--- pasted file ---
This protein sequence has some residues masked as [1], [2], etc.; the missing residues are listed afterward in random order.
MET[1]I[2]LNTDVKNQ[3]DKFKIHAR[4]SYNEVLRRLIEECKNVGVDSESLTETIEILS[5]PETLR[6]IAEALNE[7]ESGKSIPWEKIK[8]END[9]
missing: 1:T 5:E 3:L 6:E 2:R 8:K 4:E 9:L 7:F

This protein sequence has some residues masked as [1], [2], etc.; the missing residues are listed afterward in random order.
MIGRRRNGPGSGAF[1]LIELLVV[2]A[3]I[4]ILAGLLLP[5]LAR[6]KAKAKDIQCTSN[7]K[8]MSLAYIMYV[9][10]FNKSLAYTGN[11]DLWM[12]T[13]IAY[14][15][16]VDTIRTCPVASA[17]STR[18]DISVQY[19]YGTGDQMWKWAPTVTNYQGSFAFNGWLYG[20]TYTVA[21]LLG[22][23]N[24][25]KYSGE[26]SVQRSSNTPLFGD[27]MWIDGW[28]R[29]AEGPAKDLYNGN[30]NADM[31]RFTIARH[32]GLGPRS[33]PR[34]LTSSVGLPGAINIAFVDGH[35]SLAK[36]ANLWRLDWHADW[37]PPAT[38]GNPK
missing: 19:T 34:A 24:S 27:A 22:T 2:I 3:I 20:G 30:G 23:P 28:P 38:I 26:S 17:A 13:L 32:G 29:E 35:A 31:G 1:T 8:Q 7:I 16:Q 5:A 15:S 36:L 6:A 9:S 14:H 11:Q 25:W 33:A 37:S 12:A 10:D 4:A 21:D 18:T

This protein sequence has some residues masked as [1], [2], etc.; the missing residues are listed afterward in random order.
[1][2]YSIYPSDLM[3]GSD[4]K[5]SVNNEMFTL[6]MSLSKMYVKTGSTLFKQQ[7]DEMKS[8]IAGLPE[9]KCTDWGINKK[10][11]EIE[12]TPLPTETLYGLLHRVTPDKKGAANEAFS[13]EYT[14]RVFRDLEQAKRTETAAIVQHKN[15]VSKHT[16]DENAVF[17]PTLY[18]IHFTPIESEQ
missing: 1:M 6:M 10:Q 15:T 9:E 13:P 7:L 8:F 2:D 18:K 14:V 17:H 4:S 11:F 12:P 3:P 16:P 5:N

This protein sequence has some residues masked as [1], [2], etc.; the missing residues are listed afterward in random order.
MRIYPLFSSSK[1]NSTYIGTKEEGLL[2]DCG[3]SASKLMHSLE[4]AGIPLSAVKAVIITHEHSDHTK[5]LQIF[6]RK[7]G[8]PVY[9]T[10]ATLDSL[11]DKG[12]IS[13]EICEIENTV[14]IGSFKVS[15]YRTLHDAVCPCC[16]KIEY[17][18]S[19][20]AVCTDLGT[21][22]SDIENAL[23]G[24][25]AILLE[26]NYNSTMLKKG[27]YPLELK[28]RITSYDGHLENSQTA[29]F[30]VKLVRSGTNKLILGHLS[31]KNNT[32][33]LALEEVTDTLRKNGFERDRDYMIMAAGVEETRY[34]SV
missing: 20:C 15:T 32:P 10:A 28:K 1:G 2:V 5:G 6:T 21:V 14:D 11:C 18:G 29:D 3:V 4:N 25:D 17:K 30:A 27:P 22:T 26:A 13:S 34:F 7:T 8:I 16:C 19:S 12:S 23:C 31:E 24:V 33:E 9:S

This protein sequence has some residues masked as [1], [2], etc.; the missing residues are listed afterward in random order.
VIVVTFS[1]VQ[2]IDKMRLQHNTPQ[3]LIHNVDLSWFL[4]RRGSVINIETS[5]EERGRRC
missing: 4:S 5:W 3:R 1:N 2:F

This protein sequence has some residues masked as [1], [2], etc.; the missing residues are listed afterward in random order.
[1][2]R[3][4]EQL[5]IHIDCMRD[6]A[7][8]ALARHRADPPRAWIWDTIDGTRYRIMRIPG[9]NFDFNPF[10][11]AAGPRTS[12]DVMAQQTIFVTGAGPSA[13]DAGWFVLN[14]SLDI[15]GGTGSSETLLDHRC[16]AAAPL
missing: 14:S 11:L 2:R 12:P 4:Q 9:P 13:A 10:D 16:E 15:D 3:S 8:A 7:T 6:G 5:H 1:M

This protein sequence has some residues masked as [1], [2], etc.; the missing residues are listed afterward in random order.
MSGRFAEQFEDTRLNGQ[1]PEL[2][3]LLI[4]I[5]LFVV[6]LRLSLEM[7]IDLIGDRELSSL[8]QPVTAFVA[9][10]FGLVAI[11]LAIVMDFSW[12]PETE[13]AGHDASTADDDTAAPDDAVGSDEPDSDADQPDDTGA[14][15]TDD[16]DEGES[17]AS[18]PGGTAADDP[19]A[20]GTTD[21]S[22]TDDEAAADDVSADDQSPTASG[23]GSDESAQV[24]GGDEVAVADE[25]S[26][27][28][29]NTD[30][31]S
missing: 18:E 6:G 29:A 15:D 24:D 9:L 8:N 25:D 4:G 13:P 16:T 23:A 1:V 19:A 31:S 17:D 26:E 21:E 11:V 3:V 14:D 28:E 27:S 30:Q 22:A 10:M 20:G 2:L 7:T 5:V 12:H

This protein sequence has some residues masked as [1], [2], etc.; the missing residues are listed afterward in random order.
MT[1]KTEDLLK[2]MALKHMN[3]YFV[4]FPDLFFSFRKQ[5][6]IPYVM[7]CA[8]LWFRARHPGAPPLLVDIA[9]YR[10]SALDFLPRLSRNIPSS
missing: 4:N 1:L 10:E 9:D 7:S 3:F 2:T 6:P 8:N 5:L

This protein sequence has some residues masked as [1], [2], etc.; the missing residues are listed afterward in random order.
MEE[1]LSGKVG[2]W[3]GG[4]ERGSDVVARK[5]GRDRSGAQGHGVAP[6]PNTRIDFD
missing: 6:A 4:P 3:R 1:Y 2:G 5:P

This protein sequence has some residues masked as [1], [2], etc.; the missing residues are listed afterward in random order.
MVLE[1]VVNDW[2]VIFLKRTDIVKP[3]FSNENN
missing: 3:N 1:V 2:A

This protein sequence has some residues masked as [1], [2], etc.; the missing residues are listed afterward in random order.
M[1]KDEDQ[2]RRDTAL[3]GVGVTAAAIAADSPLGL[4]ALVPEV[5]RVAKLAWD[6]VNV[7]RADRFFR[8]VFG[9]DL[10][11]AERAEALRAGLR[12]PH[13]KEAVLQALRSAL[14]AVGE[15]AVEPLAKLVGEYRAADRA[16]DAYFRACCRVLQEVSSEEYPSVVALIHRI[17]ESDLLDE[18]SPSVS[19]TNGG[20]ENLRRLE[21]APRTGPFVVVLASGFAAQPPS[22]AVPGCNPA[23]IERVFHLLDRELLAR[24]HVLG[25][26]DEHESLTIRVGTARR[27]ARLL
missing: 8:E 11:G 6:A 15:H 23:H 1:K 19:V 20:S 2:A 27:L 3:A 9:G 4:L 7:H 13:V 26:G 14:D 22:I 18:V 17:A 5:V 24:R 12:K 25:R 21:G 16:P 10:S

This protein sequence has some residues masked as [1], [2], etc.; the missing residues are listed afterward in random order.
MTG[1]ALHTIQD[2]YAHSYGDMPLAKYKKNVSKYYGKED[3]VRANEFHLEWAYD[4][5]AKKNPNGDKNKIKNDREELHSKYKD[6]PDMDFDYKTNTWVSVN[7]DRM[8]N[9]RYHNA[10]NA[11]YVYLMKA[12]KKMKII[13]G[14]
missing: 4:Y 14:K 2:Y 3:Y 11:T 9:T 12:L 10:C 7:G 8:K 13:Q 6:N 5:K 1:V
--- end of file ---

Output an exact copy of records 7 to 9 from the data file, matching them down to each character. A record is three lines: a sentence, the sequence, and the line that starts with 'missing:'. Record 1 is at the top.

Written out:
This protein sequence has some residues masked as [1], [2], etc.; the missing residues are listed afterward in random order.
MSGRFAEQFEDTRLNGQ[1]PEL[2][3]LLI[4]I[5]LFVV[6]LRLSLEM[7]IDLIGDRELSSL[8]QPVTAFVA[9][10]FGLVAI[11]LAIVMDFSW[12]PETE[13]AGHDASTADDDTAAPDDAVGSDEPDSDADQPDDTGA[14][15]TDD[16]DEGES[17]AS[18]PGGTAADDP[19]A[20]GTTD[21]S[22]TDDEAAADDVSADDQSPTASG[23]GSDESAQV[24]GGDEVAVADE[25]S[26][27][28][29]NTD[30][31]S
missing: 18:E 6:G 29:A 15:D 24:D 9:L 8:N 25:D 4:G 13:P 16:T 23:A 1:V 19:A 31:S 17:D 26:E 21:E 11:V 3:V 14:D 28:E 27:S 30:Q 22:A 10:M 20:G 2:L 7:T 5:V 12:H

This protein sequence has some residues masked as [1], [2], etc.; the missing residues are listed afterward in random order.
MT[1]KTEDLLK[2]MALKHMN[3]YFV[4]FPDLFFSFRKQ[5][6]IPYVM[7]CA[8]LWFRARHPGAPPLLVDIA[9]YR[10]SALDFLPRLSRNIPSS
missing: 4:N 1:L 10:E 9:D 7:S 3:F 2:T 6:P 8:N 5:L

This protein sequence has some residues masked as [1], [2], etc.; the missing residues are listed afterward in random order.
MEE[1]LSGKVG[2]W[3]GG[4]ERGSDVVARK[5]GRDRSGAQGHGVAP[6]PNTRIDFD
missing: 6:A 4:P 3:R 1:Y 2:G 5:P